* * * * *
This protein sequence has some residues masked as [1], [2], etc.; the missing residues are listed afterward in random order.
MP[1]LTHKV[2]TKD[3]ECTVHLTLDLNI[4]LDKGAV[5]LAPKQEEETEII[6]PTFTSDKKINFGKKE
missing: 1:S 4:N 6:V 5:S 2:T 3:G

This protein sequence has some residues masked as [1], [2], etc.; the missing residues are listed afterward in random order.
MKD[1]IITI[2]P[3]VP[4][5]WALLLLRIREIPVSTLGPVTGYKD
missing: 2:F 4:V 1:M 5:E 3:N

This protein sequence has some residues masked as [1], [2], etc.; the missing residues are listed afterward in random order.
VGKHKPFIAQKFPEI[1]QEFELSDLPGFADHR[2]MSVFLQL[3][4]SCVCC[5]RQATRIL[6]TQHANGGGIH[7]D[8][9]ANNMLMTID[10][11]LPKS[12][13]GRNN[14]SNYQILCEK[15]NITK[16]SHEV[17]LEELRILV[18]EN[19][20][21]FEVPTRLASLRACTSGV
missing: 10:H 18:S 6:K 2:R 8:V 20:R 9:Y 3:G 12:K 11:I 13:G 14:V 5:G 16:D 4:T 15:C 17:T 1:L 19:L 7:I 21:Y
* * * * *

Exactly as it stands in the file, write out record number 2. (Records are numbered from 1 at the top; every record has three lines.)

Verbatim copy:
This protein sequence has some residues masked as [1], [2], etc.; the missing residues are listed afterward in random order.
MKD[1]IITI[2]P[3]VP[4][5]WALLLLRIREIPVSTLGPVTGYKD
missing: 2:F 4:V 1:M 5:E 3:N